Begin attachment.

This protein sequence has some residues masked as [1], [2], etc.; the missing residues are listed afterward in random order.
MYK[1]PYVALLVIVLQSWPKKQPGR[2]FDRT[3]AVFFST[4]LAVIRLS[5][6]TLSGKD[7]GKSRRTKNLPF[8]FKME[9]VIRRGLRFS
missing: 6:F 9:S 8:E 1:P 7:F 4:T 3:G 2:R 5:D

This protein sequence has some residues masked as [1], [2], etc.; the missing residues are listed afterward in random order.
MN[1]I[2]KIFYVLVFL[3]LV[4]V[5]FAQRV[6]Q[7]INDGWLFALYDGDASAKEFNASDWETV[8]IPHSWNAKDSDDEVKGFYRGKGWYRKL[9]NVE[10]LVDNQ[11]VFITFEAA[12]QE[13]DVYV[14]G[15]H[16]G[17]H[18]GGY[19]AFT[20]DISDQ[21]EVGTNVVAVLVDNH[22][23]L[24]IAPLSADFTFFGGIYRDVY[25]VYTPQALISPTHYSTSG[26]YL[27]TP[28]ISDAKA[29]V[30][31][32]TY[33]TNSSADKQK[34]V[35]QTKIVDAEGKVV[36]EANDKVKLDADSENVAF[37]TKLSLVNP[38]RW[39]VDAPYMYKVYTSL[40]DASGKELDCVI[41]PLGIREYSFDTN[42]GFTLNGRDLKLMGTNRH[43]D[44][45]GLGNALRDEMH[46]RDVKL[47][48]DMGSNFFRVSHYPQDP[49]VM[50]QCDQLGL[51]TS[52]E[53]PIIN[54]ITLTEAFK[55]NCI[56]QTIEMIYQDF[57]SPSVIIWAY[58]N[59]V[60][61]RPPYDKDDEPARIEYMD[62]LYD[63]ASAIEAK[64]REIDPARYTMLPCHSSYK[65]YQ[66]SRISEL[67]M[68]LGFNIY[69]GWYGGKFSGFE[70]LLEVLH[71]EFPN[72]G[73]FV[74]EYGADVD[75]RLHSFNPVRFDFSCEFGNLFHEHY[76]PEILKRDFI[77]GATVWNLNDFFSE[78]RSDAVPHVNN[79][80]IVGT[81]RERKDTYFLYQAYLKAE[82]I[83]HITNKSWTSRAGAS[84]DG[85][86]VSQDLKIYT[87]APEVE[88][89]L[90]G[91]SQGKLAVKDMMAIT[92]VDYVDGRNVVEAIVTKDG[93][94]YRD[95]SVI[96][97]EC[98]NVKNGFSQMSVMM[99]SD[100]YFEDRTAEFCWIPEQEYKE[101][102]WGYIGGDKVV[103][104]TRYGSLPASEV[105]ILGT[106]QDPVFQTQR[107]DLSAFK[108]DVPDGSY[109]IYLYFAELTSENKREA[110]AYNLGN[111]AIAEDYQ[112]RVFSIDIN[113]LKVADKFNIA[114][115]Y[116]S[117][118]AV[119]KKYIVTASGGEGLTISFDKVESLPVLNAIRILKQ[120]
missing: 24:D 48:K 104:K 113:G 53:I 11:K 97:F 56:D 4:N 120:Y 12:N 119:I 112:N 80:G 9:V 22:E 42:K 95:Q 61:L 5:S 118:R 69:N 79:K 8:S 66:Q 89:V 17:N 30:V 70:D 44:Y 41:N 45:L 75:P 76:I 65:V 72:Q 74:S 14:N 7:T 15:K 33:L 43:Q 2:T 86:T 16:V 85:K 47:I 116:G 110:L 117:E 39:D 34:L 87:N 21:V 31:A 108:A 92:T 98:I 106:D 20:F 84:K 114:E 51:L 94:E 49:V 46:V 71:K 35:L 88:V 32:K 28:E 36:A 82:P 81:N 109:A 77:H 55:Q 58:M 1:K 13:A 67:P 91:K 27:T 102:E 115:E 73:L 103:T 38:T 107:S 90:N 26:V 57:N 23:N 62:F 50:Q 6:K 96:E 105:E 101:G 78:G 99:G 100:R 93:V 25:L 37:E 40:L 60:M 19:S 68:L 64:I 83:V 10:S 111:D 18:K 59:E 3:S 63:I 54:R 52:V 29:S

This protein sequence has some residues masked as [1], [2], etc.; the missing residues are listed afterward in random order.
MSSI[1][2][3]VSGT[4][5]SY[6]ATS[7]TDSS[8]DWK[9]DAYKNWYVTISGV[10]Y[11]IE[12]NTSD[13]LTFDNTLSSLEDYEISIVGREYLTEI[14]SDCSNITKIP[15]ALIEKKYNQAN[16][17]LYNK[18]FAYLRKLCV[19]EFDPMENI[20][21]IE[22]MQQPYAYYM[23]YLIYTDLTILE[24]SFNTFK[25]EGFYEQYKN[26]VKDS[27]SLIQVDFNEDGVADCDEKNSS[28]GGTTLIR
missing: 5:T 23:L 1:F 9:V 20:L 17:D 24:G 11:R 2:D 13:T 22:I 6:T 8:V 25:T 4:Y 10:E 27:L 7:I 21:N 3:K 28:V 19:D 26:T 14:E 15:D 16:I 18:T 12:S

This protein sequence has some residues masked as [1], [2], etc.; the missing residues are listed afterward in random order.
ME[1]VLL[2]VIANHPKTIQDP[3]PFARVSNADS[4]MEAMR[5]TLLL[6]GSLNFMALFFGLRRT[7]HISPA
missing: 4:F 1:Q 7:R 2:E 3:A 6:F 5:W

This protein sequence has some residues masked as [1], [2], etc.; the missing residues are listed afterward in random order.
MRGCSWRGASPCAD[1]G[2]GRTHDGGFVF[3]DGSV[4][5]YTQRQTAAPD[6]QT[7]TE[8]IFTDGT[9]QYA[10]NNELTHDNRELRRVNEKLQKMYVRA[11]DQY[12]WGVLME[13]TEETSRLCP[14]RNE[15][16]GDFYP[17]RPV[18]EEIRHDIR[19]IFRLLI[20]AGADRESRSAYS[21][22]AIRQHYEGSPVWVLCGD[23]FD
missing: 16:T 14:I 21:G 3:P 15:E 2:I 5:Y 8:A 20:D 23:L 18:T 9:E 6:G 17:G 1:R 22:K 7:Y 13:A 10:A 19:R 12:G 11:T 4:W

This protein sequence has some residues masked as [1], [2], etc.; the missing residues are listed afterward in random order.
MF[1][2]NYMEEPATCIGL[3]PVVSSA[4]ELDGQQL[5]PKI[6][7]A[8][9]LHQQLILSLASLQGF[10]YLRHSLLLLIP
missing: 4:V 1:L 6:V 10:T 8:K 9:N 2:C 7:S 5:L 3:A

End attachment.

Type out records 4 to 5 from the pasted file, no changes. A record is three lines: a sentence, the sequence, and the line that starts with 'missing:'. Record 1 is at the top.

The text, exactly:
This protein sequence has some residues masked as [1], [2], etc.; the missing residues are listed afterward in random order.
ME[1]VLL[2]VIANHPKTIQDP[3]PFARVSNADS[4]MEAMR[5]TLLL[6]GSLNFMALFFGLRRT[7]HISPA
missing: 4:F 1:Q 7:R 2:E 3:A 6:F 5:W

This protein sequence has some residues masked as [1], [2], etc.; the missing residues are listed afterward in random order.
MRGCSWRGASPCAD[1]G[2]GRTHDGGFVF[3]DGSV[4][5]YTQRQTAAPD[6]QT[7]TE[8]IFTDGT[9]QYA[10]NNELTHDNRELRRVNEKLQKMYVRA[11]DQY[12]WGVLME[13]TEETSRLCP[14]RNE[15][16]GDFYP[17]RPV[18]EEIRHDIR[19]IFRLLI[20]AGADRESRSAYS[21][22]AIRQHYEGSPVWVLCGD[23]FD
missing: 16:T 14:I 21:G 3:P 15:E 2:I 5:Y 8:A 20:D 23:L 18:T 9:E 6:G 17:G 1:R 22:K 7:Y 13:A 10:A 19:R 12:G 11:T 4:W